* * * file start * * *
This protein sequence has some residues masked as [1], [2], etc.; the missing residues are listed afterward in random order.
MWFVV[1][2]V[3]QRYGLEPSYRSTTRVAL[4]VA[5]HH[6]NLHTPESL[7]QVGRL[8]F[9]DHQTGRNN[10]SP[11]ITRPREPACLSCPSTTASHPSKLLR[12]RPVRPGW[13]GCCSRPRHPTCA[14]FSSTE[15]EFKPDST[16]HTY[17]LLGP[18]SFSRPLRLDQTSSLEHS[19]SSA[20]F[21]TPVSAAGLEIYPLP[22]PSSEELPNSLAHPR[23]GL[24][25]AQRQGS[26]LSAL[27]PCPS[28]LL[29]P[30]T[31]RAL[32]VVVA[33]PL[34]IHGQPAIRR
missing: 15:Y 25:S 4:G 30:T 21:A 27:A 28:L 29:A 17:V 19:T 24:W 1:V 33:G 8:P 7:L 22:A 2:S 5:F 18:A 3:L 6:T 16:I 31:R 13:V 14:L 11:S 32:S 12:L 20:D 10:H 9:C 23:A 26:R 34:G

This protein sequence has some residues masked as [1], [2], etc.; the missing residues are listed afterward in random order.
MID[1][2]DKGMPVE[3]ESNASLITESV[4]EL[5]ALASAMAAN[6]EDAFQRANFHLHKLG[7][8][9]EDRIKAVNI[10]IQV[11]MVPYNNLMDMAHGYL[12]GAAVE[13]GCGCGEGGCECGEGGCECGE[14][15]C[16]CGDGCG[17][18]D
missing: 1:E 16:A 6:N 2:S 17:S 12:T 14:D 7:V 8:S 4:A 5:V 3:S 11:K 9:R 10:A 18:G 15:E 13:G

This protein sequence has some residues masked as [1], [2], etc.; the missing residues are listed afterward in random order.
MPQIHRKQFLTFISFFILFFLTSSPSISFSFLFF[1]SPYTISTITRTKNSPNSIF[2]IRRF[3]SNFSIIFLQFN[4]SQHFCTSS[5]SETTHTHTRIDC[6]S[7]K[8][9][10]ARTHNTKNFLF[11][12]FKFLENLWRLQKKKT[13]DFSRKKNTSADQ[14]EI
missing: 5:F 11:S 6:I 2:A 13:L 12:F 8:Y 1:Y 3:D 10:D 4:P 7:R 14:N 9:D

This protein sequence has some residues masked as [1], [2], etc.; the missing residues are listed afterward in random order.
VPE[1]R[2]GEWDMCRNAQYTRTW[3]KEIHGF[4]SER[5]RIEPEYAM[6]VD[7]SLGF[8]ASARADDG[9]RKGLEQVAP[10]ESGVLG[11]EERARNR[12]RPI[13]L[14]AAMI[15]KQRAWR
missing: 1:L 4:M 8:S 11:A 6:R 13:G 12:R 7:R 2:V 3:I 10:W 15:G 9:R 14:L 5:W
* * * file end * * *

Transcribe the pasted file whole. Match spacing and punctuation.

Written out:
This protein sequence has some residues masked as [1], [2], etc.; the missing residues are listed afterward in random order.
MWFVV[1][2]V[3]QRYGLEPSYRSTTRVAL[4]VA[5]HH[6]NLHTPESL[7]QVGRL[8]F[9]DHQTGRNN[10]SP[11]ITRPREPACLSCPSTTASHPSKLLR[12]RPVRPGW[13]GCCSRPRHPTCA[14]FSSTE[15]EFKPDST[16]HTY[17]LLGP[18]SFSRPLRLDQTSSLEHS[19]SSA[20]F[21]TPVSAAGLEIYPLP[22]PSSEELPNSLAHPR[23]GL[24][25]AQRQGS[26]LSAL[27]PCPS[28]LL[29]P[30]T[31]RAL[32]VVVA[33]PL[34]IHGQPAIRR
missing: 15:Y 25:S 4:G 30:T 21:A 27:A 28:L 29:A 17:V 19:T 24:W 1:V 33:G 8:P 7:L 22:A 2:S 5:F 18:A 3:L 6:T 16:I 31:R 13:V 14:L 11:S 32:S 12:L 20:D 10:H 9:C 23:A 26:R 34:G

This protein sequence has some residues masked as [1], [2], etc.; the missing residues are listed afterward in random order.
MID[1][2]DKGMPVE[3]ESNASLITESV[4]EL[5]ALASAMAAN[6]EDAFQRANFHLHKLG[7][8][9]EDRIKAVNI[10]IQV[11]MVPYNNLMDMAHGYL[12]GAAVE[13]GCGCGEGGCECGEGGCECGE[14][15]C[16]CGDGCG[17][18]D
missing: 1:E 16:A 6:N 2:S 17:S 12:T 14:D 7:V 8:S 4:A 5:V 3:S 11:K 9:R 10:A 18:G 15:E 13:G

This protein sequence has some residues masked as [1], [2], etc.; the missing residues are listed afterward in random order.
MPQIHRKQFLTFISFFILFFLTSSPSISFSFLFF[1]SPYTISTITRTKNSPNSIF[2]IRRF[3]SNFSIIFLQFN[4]SQHFCTSS[5]SETTHTHTRIDC[6]S[7]K[8][9][10]ARTHNTKNFLF[11][12]FKFLENLWRLQKKKT[13]DFSRKKNTSADQ[14]EI
missing: 5:F 11:S 6:I 2:A 13:L 12:F 8:Y 1:Y 3:D 10:D 4:P 7:R 14:N 9:D

This protein sequence has some residues masked as [1], [2], etc.; the missing residues are listed afterward in random order.
VPE[1]R[2]GEWDMCRNAQYTRTW[3]KEIHGF[4]SER[5]RIEPEYAM[6]VD[7]SLGF[8]ASARADDG[9]RKGLEQVAP[10]ESGVLG[11]EERARNR[12]RPI[13]L[14]AAMI[15]KQRAWR
missing: 1:L 4:M 8:S 11:A 6:R 13:G 12:R 7:R 2:V 3:I 10:W 15:G 9:R 14:L 5:W